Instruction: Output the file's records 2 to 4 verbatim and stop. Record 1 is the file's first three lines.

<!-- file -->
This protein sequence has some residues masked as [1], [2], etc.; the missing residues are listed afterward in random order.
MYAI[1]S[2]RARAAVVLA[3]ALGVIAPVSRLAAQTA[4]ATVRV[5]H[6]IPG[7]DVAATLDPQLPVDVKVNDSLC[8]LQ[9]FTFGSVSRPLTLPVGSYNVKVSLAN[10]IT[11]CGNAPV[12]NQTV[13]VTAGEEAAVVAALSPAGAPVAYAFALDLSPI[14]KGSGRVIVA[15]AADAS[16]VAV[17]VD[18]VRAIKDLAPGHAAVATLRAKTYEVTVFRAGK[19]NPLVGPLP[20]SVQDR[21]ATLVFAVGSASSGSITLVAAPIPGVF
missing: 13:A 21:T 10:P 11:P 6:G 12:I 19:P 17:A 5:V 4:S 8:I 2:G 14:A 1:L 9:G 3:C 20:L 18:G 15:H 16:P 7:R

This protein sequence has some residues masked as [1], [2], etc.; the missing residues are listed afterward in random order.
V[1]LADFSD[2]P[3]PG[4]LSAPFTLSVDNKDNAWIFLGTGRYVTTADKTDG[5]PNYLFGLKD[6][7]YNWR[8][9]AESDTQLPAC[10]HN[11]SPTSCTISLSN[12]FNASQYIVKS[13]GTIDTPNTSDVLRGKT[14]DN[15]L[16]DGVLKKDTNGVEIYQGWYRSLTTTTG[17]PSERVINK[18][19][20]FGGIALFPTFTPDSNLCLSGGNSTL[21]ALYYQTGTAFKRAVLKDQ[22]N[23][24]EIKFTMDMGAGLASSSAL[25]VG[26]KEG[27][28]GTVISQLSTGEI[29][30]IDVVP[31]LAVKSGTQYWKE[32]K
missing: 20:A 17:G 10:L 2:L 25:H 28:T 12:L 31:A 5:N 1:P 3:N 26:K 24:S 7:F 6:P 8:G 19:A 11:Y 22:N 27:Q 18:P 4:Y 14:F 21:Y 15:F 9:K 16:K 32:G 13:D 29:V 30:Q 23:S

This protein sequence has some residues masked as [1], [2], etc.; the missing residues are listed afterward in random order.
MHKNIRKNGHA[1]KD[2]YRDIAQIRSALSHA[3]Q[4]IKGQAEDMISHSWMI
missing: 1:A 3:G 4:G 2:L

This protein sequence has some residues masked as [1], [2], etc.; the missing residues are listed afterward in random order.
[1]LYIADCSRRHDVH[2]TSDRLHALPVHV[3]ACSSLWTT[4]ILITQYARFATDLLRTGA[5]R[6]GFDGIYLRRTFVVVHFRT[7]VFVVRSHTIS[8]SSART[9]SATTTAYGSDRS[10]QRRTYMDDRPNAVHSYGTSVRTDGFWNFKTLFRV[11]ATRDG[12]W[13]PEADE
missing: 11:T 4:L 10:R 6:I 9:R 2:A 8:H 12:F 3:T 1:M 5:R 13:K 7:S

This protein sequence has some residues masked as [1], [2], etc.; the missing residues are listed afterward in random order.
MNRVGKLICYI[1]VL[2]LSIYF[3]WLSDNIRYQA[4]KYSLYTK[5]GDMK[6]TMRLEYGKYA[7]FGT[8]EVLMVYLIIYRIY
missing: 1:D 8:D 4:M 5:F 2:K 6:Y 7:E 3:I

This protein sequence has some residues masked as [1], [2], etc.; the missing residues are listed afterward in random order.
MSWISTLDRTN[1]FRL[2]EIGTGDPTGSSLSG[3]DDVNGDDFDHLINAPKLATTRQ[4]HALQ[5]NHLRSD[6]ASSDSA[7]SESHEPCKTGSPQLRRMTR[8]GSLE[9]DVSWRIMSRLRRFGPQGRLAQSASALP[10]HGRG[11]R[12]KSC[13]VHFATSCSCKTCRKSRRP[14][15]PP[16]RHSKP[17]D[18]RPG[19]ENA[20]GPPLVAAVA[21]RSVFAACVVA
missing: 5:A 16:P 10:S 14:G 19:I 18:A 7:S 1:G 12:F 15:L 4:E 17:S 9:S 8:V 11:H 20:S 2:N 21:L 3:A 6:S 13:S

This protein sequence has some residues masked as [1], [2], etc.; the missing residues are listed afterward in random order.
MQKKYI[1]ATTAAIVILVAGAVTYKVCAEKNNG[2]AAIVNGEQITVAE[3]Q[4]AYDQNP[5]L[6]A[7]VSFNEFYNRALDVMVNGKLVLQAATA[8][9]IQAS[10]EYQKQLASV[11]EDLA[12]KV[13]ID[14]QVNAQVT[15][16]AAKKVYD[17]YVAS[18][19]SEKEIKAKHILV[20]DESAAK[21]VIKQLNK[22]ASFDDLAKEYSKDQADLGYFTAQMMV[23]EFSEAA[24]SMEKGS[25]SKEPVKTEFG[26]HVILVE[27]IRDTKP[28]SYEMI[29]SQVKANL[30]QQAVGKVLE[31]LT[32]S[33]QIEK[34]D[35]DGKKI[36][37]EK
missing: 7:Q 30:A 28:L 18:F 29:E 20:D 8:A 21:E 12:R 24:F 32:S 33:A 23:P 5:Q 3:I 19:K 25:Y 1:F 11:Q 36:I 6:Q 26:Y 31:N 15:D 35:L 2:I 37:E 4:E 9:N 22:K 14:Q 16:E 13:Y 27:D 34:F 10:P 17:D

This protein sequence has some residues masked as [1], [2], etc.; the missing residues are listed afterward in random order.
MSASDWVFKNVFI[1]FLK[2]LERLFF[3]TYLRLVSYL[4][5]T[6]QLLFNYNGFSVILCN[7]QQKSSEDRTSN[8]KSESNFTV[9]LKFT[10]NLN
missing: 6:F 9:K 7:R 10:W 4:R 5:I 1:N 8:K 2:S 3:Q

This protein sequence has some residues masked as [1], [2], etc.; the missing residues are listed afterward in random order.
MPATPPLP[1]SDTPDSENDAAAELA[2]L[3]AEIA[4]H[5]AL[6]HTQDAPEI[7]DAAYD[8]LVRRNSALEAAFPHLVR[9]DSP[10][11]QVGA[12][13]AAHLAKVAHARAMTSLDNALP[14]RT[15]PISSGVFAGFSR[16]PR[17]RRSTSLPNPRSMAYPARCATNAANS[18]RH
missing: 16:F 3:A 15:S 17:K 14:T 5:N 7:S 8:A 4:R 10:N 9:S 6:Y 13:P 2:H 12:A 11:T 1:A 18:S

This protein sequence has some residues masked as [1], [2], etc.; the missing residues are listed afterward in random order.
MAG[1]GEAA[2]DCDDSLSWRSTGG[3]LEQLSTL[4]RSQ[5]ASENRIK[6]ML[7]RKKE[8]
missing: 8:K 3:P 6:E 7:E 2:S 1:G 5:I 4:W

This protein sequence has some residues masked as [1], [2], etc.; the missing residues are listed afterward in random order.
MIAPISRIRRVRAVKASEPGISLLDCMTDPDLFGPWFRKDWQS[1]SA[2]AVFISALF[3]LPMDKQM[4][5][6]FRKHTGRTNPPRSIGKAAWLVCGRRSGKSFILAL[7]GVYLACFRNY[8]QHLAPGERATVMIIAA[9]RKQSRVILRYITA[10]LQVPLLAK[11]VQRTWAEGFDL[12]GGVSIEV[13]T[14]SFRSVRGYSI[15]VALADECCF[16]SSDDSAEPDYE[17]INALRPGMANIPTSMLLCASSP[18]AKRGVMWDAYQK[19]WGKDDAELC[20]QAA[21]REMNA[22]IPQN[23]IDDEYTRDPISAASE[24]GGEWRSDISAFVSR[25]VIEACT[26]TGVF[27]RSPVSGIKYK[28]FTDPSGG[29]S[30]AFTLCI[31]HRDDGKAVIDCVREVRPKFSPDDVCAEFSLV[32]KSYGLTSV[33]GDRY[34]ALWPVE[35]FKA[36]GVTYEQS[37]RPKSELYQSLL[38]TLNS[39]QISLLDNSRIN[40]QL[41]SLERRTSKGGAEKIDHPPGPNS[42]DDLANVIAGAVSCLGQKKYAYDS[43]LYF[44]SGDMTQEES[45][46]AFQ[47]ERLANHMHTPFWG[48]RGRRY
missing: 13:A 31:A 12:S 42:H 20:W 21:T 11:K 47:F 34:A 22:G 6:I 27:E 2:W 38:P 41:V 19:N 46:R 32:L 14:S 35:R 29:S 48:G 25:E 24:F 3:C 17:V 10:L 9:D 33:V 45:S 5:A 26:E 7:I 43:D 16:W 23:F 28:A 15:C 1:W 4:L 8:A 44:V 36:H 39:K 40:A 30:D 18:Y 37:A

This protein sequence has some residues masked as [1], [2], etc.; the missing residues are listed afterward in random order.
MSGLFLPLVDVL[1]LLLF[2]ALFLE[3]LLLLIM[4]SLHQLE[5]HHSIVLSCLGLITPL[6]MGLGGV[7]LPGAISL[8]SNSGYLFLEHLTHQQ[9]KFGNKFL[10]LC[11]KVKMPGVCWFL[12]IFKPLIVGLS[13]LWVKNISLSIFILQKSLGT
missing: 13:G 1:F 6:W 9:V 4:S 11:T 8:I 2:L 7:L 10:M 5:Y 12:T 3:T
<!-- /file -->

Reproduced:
This protein sequence has some residues masked as [1], [2], etc.; the missing residues are listed afterward in random order.
V[1]LADFSD[2]P[3]PG[4]LSAPFTLSVDNKDNAWIFLGTGRYVTTADKTDG[5]PNYLFGLKD[6][7]YNWR[8][9]AESDTQLPAC[10]HN[11]SPTSCTISLSN[12]FNASQYIVKS[13]GTIDTPNTSDVLRGKT[14]DN[15]L[16]DGVLKKDTNGVEIYQGWYRSLTTTTG[17]PSERVINK[18][19][20]FGGIALFPTFTPDSNLCLSGGNSTL[21]ALYYQTGTAFKRAVLKDQ[22]N[23][24]EIKFTMDMGAGLASSSAL[25]VG[26]KEG[27][28]GTVISQLSTGEI[29][30]IDVVP[31]LAVKSGTQYWKE[32]K
missing: 20:A 17:G 10:L 2:L 25:H 28:T 12:L 31:A 5:N 1:P 3:N 26:K 24:S 7:F 6:P 8:G 19:A 11:Y 22:N 27:Q 18:P 4:Y 14:F 21:Y 15:F 9:K 16:K 32:G 13:D 29:V 30:Q 23:S

This protein sequence has some residues masked as [1], [2], etc.; the missing residues are listed afterward in random order.
MHKNIRKNGHA[1]KD[2]YRDIAQIRSALSHA[3]Q[4]IKGQAEDMISHSWMI
missing: 1:A 3:G 4:G 2:L

This protein sequence has some residues masked as [1], [2], etc.; the missing residues are listed afterward in random order.
[1]LYIADCSRRHDVH[2]TSDRLHALPVHV[3]ACSSLWTT[4]ILITQYARFATDLLRTGA[5]R[6]GFDGIYLRRTFVVVHFRT[7]VFVVRSHTIS[8]SSART[9]SATTTAYGSDRS[10]QRRTYMDDRPNAVHSYGTSVRTDGFWNFKTLFRV[11]ATRDG[12]W[13]PEADE
missing: 11:T 4:L 10:R 6:I 9:R 2:A 8:H 12:F 3:T 1:M 5:R 13:K 7:S